“So…what, he was a bear all along and got turned into a human by mistake? He’s a prince in disguise? What? What sort of enchantment would he be under?”

Here the librarian had a choice. He had done some research after his poor cousin got turned into a bear. A bear was such an oddly specific thing to be transmogrified into, you see. After hours of dusty toiling in the castle archives, he had finally found an ancient magical text that listed all sorts of transmogrifications, and why they came about. There he had learned what Perry must have been, that would have caused him to turn into a bear. But if he told that to Catrina…he knew her heart would break. And she had the twins too. What would they think? And so, he made a swift ethical decision. “I don’t think it’s anything terrible. Didn’t you say that he had become Santa Claus in another time?”

Catrina sighed with relief. “Oh, right, yes. I had forgotten.” (This was no surprise, as her author kept forgetting that too).  “Well,” she went on, “I had worried that he was really a spotted toad gone wrong.”

“Oh, no,” the librarian said rather too hastily. “He is definitely not a spotted toad.”

She might have questioned the way he said that, had she thought of it, but at that moment there was a sudden loud crash, followed by more crashes, people yelling in shocked voices, and a flurry of alarm bells. Catrina ran into the corridor and bolted for the castle walls, her eyes blazing in irritation. All the things she had to do that day, and now her castle was under attack, again. This was completely unacceptable! The nerve of those people, whoever they were! Couldn’t they have picked a more convenient time to attack?

She scrambled up a flight of steps and burst out onto the east wall of Shmirmingard. There she stopped in her tracks in complete amazement. These weren’t ordinary attackers, oh no. She had expected a troll army maybe, or even a standard human army from a rival kingdom. She had some experience with modern warfare, what with her time-traveling and all. But this…this was completely beyond her ken.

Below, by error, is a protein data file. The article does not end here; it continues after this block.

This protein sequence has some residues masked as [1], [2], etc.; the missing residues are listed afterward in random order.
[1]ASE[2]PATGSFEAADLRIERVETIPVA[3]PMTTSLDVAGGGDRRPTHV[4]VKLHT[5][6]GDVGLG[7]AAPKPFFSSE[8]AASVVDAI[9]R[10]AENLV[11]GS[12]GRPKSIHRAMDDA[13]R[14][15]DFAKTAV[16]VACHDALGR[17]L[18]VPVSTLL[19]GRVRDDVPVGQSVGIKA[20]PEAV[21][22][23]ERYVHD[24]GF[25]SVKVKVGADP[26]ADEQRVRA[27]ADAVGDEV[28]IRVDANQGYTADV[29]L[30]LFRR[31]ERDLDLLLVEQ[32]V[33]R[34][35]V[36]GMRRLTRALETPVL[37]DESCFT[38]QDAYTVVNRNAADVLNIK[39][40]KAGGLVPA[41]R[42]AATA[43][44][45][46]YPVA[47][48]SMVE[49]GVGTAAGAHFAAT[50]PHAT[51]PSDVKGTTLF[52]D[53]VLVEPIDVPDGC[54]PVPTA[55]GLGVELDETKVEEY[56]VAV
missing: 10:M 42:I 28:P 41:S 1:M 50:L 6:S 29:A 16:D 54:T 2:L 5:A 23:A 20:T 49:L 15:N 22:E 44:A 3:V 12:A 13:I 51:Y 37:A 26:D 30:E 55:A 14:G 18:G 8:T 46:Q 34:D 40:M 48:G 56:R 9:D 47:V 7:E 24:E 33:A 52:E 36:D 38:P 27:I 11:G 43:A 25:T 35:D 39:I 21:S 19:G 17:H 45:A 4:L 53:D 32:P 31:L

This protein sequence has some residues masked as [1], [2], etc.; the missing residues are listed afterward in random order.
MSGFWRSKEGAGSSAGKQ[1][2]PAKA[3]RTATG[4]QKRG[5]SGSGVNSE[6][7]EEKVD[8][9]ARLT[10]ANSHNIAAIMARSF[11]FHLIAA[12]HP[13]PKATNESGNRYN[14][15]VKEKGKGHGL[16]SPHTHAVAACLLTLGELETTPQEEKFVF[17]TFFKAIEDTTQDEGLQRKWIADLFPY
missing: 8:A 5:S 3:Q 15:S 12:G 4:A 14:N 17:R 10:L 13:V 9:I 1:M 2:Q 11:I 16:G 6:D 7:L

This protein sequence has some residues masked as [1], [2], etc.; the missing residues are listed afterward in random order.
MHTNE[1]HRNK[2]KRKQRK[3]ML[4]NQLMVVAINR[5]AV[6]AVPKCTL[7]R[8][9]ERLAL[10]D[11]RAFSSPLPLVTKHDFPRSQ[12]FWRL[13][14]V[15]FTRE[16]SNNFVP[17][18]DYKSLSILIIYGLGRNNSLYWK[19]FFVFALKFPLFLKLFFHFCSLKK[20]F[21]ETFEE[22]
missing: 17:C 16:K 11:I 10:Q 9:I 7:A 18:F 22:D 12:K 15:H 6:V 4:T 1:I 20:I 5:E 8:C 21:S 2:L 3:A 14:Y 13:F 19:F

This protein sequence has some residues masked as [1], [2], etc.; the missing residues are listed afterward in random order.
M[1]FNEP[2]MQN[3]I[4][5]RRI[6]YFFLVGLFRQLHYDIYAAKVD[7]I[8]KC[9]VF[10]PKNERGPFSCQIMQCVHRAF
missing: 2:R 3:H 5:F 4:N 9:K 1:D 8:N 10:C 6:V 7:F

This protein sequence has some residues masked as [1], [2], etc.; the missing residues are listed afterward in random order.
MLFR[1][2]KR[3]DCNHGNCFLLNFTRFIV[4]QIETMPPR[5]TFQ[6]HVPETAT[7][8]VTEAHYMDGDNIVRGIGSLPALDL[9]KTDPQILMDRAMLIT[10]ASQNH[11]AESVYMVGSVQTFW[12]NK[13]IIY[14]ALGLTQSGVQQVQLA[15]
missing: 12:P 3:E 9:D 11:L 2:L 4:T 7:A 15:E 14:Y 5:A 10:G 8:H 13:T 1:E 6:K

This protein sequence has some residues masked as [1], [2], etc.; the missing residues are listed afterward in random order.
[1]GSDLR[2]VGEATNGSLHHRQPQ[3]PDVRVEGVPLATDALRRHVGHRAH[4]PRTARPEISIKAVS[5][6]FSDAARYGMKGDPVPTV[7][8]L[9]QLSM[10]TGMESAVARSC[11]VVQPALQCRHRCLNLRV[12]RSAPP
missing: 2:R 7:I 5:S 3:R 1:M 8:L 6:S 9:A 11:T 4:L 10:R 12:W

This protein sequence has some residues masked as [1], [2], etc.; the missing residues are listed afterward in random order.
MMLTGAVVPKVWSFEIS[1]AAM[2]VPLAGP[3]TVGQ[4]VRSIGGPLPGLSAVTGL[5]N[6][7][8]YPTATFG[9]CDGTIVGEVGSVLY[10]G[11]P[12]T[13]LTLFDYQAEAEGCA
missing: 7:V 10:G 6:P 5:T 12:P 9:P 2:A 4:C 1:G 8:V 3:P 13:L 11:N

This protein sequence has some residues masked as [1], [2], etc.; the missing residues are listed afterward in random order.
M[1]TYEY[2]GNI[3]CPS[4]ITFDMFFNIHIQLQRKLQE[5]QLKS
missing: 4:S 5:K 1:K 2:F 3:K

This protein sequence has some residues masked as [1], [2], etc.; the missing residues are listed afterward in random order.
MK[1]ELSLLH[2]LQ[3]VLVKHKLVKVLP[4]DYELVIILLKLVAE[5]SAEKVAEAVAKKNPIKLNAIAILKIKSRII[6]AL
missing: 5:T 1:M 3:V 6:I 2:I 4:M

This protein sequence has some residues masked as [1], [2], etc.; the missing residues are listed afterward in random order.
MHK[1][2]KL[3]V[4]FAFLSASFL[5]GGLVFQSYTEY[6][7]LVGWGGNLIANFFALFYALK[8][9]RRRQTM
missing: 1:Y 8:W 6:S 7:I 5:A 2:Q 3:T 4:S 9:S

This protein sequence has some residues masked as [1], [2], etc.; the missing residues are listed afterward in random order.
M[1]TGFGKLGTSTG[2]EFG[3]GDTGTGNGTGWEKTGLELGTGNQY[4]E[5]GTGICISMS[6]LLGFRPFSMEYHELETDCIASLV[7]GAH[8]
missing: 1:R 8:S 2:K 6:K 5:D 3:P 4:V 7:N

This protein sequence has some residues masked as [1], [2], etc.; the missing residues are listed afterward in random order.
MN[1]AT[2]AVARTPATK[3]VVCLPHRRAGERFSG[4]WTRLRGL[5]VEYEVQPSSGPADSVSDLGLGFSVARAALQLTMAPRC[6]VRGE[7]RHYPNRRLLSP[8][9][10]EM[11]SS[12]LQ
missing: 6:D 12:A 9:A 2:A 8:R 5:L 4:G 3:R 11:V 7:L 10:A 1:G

The sky hummed with floating ships. That was the only way she could describe them. They looked like ordinary ships, from their glimmering sails to their prows carved in the shapes of mythical beasties, but they were floating. She could see birds ducking under their hulls. Then suddenly light flashed from their oaken sides (at least, she assumed they were made of oak; Catrina wasn’t too keen on biology), and the ground below erupted in plumes of earth. A squidge of mud splattered across Catrina’s cheek. “Oh dear,” she said. “This is bad.”

Shmirmingard’s knights rushed to the defense, sending up volley after volley of arrows. The arrows burst into splinters before they got anywhere near the floating ships. “Magic,” Catrina said quickly. “It has to be. Well, I’ve got a few magical tricks of my own!”

She knew exactly how to handle these people. Her trademark slow smile lit her face, even as she pelted back down the steps and towards her bedroom. Floating ships, her eye. Just wait till they encountered what she’d picked up on her last time-travel run. She’d show them. She’d-